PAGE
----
Bahrain's crown prince spoke with Prime Minister Benjamin Netanyahu on Thursday about the return to nuclear talks with Iran, Bahrain's state-run news agency reported, as the U.S. administration tries to revive the tattered 2015 nuclear accord.
Bahraini Crown Prince Salman bin Hamad Al Khalifa, also the country's prime minister, stressed to Netanyahu "the importance of the participation of regional countries in any negotiations on the Iranian nuclear file" to support "security and stability in the region," according to the official Bahrain News Agency.
The statement marks the first response from a Gulf Arab leader to President Joe Biden's announcement earlier this month that he was seeking a return to nuclear negotiations with Iran.
Nearly three years ago, former president Donald Trump abandoned the landmark accord and reimposed harsh sanctions on Iran.
His withdrawal was welcomed by Gulf nations and Israel, Iran's foes in the region that are most directly threatened and staunchly opposed the deal.
The sheikhdoms in the Persian Gulf, along with Israel, were excluded from the last nuclear negotiations and remain highly skeptical of Iran's intentions.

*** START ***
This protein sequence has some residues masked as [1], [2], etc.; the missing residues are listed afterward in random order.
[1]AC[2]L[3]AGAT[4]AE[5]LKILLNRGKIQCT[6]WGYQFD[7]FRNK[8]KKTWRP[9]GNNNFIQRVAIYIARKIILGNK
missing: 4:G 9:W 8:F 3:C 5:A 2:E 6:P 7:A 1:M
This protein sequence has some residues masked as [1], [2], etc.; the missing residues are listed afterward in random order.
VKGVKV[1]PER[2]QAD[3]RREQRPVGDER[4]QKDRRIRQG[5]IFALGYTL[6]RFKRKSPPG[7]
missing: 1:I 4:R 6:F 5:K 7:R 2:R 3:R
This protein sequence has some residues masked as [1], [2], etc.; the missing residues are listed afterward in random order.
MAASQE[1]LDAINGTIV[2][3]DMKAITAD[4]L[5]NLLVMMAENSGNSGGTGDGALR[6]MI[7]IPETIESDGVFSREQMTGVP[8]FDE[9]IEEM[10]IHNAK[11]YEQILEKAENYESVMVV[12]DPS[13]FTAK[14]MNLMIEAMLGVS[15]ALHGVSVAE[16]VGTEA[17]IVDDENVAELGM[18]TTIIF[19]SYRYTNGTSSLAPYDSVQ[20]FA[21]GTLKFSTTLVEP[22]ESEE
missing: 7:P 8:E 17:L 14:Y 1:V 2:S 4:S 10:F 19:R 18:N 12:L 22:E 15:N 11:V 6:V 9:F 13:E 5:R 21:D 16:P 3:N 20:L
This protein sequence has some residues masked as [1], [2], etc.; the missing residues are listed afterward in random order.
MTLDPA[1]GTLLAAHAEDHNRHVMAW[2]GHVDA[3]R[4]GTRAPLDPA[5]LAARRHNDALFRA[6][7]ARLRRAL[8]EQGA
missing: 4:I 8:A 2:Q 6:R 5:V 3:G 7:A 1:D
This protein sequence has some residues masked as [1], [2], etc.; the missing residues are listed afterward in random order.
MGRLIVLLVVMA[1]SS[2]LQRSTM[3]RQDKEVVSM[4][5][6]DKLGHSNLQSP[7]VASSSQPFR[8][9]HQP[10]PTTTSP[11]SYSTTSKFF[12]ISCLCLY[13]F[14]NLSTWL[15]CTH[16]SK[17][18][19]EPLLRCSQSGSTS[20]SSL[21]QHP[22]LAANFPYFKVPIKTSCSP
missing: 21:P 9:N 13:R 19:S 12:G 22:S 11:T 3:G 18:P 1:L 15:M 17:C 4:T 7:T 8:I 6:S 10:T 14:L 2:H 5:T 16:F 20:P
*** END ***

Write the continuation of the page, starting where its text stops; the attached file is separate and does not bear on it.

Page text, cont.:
They have indicated they would only be open to a deal if it included limits on Iran's non-nuclear activities, including missile development and support for rebel groups and militias in the Middle East.
A main reason Trump gave for withdrawing from the nuclear deal was that it did not address those issues.
In Thursday's call, the Bahraini crown prince urged that any nuclear negotiations with Iran "include broader issues," without elaborating.
The readout from Israel made no mention of Washington's outreach to Tehran. It said only that the crown prince repeated his invitation for Netanyahu to visit Bahrain once the pandemic allows and that the kingdom is interested in investing jointly with other countries in a vaccine production factory planned to be located in Israel.
Following the United Arab Emirates, the island kingdom of Bahrain normalized relations with Israel last fall, an agreement forged out of mutual enmity for Iran.
According to Netanyahu's office, the two discussed the Gulf state's possible involvement in establishing the vaccine plant.
The two leaders also discussed a possible visit by Netanyahu to Bahrain once coronavirus restrictions would allow it, the prime minister's office said.
"The Bahraini regent also stated that he was interested in examining the possibility of Bahrain joining an investment in a vaccine manufacturing plant that is planned to be established in Israel together with other countries," the statement said.
First published: 14:10 , 02.25.21